FIG. 6 illustrates process flows, denoted generally at 600, for animating objects using the browser-independent animation engines described herein. For convenience of description, but not to limit possible implementations, FIG. 6 may carry forward some elements from previous drawings, and denote them with identical reference numbers. For example, FIG. 6 carries forward an example of the animation engine at 116, which may render animating entities within the client system 102.

Block 602 represents accessing the code or markup received or a given animation object by the client system. Block 602 may also include loading this code or markup into the animation engine 116 in preparation for rendering the animation object locally at the client system 102. More specifically, block 602 may include loading the animation engine with browser-independent animation data.

As described above in connection with FIG. 4, a given animation object (e.g., 132a in FIG. 4) may include any number of animated properties (e.g., 408). Block 604 represents initializing the animated properties within a given animation object. More specifically, block 604 may include establishing an initial state for rendering the animation object on the client system 102.

Block 606 represents rendering the animated properties to a browser window (e.g., 110 in FIG. 1). In turn, block 608 represents receiving a timing pulse associated with animating the given animation object. For example, referring briefly back to FIG. 4, a master timer 402 may generate timing pulses 402 that govern the animation of a given object.

Block 610 represents calculating an updated state of the animated properties in response to the timing pulse received in block 608. For example, block 610 may include processing the animation evaluators (e.g., 410) associated with a given animation object in response to the timing pulse, and updating the animated property as indicated by the animation evaluator at the given time. For example, the animation evaluator for a given animation object may define a timeline for the animation, with the animation object taking on various states as it progresses along this timeline. Assuming that the timing pulse or trigger received in block 608 identifies or designates a given point along this timeline, block 610 may include calculating the state of the animation at this given point on the timeline.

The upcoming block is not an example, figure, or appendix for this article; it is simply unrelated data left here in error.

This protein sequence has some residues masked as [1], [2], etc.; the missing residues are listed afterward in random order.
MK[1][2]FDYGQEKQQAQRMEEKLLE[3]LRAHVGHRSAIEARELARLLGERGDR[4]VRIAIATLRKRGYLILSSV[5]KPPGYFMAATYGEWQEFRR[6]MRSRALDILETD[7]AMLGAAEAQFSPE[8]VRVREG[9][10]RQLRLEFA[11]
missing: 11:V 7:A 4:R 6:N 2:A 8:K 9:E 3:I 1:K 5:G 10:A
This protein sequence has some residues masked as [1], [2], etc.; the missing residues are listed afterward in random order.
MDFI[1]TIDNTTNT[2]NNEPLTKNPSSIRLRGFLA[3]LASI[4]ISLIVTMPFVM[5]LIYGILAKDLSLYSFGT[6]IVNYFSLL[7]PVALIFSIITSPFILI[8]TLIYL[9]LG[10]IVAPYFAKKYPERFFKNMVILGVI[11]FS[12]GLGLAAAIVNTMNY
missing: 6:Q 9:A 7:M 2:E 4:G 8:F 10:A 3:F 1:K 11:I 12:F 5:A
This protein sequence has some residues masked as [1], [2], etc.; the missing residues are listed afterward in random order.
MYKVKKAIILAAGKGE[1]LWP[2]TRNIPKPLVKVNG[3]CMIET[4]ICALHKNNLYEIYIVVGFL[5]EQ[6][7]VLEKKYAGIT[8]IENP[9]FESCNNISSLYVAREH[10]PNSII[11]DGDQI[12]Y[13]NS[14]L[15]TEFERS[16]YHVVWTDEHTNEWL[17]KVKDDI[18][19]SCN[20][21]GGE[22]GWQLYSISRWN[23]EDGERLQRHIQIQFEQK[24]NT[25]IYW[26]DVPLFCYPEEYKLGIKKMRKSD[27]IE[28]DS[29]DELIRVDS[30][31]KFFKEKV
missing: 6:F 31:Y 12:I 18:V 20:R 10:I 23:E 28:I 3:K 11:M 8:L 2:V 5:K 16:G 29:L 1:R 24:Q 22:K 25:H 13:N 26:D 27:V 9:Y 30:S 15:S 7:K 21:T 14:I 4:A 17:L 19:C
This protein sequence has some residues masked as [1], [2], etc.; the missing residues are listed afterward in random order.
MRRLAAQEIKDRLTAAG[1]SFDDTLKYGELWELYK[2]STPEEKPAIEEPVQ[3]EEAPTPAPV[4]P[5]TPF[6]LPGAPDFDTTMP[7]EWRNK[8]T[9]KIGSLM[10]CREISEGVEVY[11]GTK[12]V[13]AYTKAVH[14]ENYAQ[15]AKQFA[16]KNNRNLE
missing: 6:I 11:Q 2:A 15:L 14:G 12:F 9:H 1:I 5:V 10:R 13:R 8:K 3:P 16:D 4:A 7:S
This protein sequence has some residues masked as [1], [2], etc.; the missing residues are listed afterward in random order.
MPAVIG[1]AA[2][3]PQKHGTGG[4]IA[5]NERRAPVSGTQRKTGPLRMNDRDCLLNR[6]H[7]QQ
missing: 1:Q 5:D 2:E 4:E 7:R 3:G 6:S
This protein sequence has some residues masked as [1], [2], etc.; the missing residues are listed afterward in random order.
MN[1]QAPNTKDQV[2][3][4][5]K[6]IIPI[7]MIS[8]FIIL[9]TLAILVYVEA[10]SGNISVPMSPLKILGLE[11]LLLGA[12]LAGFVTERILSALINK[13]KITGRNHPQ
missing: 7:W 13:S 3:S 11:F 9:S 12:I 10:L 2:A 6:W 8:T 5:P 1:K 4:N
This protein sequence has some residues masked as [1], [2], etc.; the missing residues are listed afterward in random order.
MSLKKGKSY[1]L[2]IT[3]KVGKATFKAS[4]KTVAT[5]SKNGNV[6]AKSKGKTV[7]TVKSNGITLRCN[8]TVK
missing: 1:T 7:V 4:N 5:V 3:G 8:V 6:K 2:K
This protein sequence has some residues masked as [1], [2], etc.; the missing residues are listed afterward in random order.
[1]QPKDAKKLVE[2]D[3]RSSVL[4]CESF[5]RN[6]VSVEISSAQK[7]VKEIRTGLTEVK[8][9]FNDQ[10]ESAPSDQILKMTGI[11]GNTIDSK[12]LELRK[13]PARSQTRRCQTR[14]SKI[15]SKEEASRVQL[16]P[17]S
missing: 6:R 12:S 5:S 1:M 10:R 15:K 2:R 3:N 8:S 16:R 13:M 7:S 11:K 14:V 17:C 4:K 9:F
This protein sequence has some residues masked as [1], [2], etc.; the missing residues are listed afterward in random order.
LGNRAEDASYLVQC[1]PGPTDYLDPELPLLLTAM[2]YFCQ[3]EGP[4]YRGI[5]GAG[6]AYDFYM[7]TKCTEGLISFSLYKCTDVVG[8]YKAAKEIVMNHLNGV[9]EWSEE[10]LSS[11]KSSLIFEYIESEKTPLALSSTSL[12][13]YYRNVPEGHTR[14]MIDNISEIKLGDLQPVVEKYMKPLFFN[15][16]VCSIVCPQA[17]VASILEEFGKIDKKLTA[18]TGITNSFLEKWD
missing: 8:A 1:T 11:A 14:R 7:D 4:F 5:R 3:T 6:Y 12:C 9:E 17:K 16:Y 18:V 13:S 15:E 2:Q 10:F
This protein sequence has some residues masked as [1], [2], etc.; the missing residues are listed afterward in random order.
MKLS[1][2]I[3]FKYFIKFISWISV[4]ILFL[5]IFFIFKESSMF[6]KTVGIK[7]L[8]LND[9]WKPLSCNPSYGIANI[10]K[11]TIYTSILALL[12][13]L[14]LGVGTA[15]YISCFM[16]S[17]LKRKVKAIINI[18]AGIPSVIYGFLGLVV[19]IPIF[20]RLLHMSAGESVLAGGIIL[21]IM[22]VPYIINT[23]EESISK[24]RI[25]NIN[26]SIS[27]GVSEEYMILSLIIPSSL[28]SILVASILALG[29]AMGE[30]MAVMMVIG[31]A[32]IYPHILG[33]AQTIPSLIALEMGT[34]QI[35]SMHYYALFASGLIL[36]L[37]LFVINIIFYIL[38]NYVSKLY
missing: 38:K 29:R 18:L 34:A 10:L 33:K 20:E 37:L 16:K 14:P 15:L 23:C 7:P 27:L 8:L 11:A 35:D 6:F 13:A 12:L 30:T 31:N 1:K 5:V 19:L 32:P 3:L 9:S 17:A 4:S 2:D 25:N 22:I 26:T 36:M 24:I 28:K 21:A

The processes 600 may loop through blocks 606-610 any number of times until the animation evaluators for a given object indicate that the animation is complete. FIG. 6 generally represents this loop at 612. In the interests of clarity, FIG. 6 does not illustrate testing for when the animation is complete.

At any point within the process flows 600, a user may provide some form of input event, denoted generally at 614. Examples of the input events 614 may include mouse clicks, or the like.

Block 616 represents receiving and processing one or more instances of the input events, in response to the input 614. Block 618 may include creating one or more timing triggers or markers in responses to the input event received from the user. As an example of timing triggers, block 616 may include receiving a command from the user that advances animation to some selected point in the animation. In some cases, a given animation object may define one or more discrete, predefined points within the animation that are selectable by the user. In other cases, the animation object may allow the user to select any point within the animation. Thus, the timeline defined for a given animation object may be “random access,” in the sense that a user may access any point in the timeline.

Although the subject matter presented herein has been described in language specific to computer structural features, methodological acts, and computer readable media, it is to be understood that the invention defined in the appended claims is not necessarily limited to the specific features, acts, or media described herein. Rather, the specific features, acts and mediums are disclosed as example forms of implementing the claims.

In addition, certain process and data flows are represented herein as unidirectional only for the purposes of facilitating this description. However, these unidirectional representations do not exclude or disclaim implementations that incorporate bidirectional flows.

The subject matter described above is provided by way of illustration only and should not be construed as limiting. Various modifications and changes may be made to the subject matter described herein without following the example embodiments and applications illustrated and described, and without departing from the true spirit and scope of the present invention, which is set forth in the following claims.